Why you need npm audit

NPM (or Node Package Manager) is billed as “the largest software registry in the world,” storing more than 1.3 million software packages. First released in 2010, npm was initially intended for distributing projects written in Node.js, a JavaScript run-time environment for server-side and networking applications. However, npm has now expanded to any project written in the JavaScript programming language. 

Npm helps software developers manage the multiple libraries, frameworks, and tools needed for a software project.

Now the NPM malware part

Despite the advantages of npm for sharing and reusing software code, it comes with potential risks and downsides, including npm malware. The npm registry has recently suffered from software supply chain attacks that can introduce malware into a software project.

Malware can enter the npm supply chain through several techniques. One standard method is “typosquatting,” in which attackers create malicious software packages with names similar to a legitimate package. Users are then fooled into downloading the malicious package instead of the real one. Another more sophisticated tactic is introducing malicious code into a legitimate software project, subtly creating vulnerabilities and backdoors.

NPM security incidents

According to Mend (formerly WhiteSource), attackers released at least 1,300 malicious packages on the npm registry in 2021. The study found that while 14% of npm malware is actively intended to steal credentials, 82% of npm malware is designed for passive reconnaissance on its targets.

What’s more, npm malware attacks show no sign of slowing down. In October 2022, security researchers discovered an extensive supply chain attack using npm malware, with nearly 200 malicious packages. The operation, which had gone unnoticed for more than a year, sought to steal users’ account information and credit card data.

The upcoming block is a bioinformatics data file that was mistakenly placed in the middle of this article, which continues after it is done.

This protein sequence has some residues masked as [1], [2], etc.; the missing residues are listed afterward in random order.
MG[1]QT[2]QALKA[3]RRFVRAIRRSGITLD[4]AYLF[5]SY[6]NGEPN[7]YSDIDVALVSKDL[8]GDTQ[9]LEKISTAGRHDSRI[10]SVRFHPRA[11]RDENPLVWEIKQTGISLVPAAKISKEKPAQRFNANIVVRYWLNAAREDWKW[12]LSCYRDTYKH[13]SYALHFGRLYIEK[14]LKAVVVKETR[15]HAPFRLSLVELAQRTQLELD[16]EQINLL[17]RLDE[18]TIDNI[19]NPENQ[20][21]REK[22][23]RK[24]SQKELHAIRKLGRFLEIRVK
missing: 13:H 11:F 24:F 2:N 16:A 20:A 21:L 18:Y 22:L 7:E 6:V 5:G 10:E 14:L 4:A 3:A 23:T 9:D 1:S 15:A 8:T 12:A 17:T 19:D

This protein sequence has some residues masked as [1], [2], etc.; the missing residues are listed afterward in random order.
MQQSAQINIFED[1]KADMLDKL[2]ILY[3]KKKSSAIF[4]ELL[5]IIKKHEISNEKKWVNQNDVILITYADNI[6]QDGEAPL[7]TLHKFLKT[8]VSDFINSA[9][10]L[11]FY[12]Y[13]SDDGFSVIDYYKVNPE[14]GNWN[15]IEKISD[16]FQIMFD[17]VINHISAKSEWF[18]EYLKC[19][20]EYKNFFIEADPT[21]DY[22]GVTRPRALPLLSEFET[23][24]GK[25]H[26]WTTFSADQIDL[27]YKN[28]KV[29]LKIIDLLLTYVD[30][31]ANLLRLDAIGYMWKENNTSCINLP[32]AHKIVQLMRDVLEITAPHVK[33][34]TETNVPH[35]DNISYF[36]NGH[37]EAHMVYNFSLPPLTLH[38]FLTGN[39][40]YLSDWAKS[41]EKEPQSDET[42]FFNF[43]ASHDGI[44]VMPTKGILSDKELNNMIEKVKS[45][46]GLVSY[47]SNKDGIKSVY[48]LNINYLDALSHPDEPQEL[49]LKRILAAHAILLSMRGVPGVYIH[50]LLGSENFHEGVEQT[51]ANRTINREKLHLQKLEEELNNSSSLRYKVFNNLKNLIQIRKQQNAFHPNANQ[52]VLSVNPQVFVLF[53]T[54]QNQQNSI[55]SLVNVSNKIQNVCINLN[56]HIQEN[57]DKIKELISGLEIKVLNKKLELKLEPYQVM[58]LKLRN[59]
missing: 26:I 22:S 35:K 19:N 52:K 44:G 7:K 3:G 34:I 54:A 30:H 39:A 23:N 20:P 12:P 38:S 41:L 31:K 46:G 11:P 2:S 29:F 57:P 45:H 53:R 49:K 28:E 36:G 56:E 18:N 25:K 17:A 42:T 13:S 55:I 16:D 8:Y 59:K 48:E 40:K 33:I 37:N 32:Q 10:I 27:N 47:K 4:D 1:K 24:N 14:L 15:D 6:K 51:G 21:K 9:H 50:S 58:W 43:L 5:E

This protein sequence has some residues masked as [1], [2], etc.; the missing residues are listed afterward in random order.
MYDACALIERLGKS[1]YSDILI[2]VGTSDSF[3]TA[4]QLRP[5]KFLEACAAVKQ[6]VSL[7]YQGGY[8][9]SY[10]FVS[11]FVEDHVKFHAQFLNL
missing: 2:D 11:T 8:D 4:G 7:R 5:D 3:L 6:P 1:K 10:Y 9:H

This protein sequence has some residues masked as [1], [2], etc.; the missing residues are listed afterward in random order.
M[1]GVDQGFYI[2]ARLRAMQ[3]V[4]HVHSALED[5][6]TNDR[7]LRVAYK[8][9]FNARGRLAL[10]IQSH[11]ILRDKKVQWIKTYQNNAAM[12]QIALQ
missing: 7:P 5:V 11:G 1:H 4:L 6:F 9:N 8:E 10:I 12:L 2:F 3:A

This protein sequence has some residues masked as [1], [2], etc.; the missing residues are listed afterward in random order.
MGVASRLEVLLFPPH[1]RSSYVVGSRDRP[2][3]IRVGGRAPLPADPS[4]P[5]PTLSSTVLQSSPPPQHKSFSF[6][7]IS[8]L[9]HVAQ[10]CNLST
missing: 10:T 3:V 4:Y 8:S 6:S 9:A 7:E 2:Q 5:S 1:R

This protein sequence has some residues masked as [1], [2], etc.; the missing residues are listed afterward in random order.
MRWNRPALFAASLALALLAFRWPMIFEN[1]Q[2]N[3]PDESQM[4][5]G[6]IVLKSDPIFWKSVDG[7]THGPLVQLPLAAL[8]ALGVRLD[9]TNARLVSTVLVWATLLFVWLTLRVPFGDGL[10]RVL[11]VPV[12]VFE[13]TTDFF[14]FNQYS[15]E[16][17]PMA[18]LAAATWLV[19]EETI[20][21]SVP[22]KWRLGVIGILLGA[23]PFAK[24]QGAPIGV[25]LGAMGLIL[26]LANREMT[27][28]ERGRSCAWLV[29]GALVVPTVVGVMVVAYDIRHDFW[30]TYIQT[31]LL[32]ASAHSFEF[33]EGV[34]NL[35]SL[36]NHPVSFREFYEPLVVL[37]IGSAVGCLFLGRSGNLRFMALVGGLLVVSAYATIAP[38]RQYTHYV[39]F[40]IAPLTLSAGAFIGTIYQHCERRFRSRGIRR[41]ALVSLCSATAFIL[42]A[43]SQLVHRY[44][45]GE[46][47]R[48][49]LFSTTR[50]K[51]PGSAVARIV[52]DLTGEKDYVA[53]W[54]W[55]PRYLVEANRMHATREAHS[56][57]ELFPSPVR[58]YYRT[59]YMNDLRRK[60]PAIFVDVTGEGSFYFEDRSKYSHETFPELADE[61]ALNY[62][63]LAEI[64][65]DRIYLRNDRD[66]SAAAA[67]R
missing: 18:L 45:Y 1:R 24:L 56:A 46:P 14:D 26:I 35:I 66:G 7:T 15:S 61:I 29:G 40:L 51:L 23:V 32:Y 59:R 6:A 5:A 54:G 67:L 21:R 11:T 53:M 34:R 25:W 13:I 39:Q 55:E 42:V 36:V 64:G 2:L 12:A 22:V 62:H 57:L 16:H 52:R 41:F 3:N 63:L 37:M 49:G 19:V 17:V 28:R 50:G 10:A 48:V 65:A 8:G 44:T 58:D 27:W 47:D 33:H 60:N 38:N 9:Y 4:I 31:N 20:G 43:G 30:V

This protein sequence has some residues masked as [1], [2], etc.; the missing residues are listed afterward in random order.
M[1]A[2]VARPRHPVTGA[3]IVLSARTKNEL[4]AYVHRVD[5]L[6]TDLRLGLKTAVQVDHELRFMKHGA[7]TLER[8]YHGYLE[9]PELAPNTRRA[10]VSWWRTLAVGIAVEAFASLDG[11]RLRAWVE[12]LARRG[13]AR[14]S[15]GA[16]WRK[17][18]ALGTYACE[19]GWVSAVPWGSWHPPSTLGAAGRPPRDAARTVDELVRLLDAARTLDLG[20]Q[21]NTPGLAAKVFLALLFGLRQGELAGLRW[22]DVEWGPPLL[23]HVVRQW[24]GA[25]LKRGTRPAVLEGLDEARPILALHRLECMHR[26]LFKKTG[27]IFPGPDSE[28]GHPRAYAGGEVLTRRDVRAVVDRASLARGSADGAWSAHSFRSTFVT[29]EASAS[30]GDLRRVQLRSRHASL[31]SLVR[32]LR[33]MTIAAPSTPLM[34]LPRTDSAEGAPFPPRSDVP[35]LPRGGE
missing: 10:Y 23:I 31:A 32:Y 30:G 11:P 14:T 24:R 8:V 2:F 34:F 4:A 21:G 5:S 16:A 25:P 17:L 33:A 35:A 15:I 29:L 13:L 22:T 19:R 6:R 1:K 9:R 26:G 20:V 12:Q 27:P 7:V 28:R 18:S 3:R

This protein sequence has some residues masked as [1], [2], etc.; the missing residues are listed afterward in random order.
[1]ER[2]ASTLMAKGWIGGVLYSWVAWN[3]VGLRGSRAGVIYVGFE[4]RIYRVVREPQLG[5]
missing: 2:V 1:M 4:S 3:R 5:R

NPM audit to the rescue

In the face of npm malware attacks, ensuring the security of software supply chain using npm audit is a big step in the right direction.

NPM audit is a command that retrieves a report of the known vulnerabilities in an npm package, including any vulnerabilities in third-party dependencies. The npm audit command requires one of two arguments that affect its behavior:

  • The npm audit signatures command verifies the registry signatures of the packages you have downloaded.

  • The npm audit fix command attempts to automatically fix any vulnerabilities detected in the project and its dependencies. If these vulnerabilities cannot be fixed automatically, developers need to review and fix them manually.

Npm audits may upgrade or downgrade the versions of different packages or dependencies in the project as necessary to fix any issues. npm audits are run automatically each time you install a new npm package from the registry and can also be run manually on any locally installed packages.

By running the npm audit command at regular intervals, you can ensure your packages are free of vulnerabilities. 

(Image courtesy: NPM)

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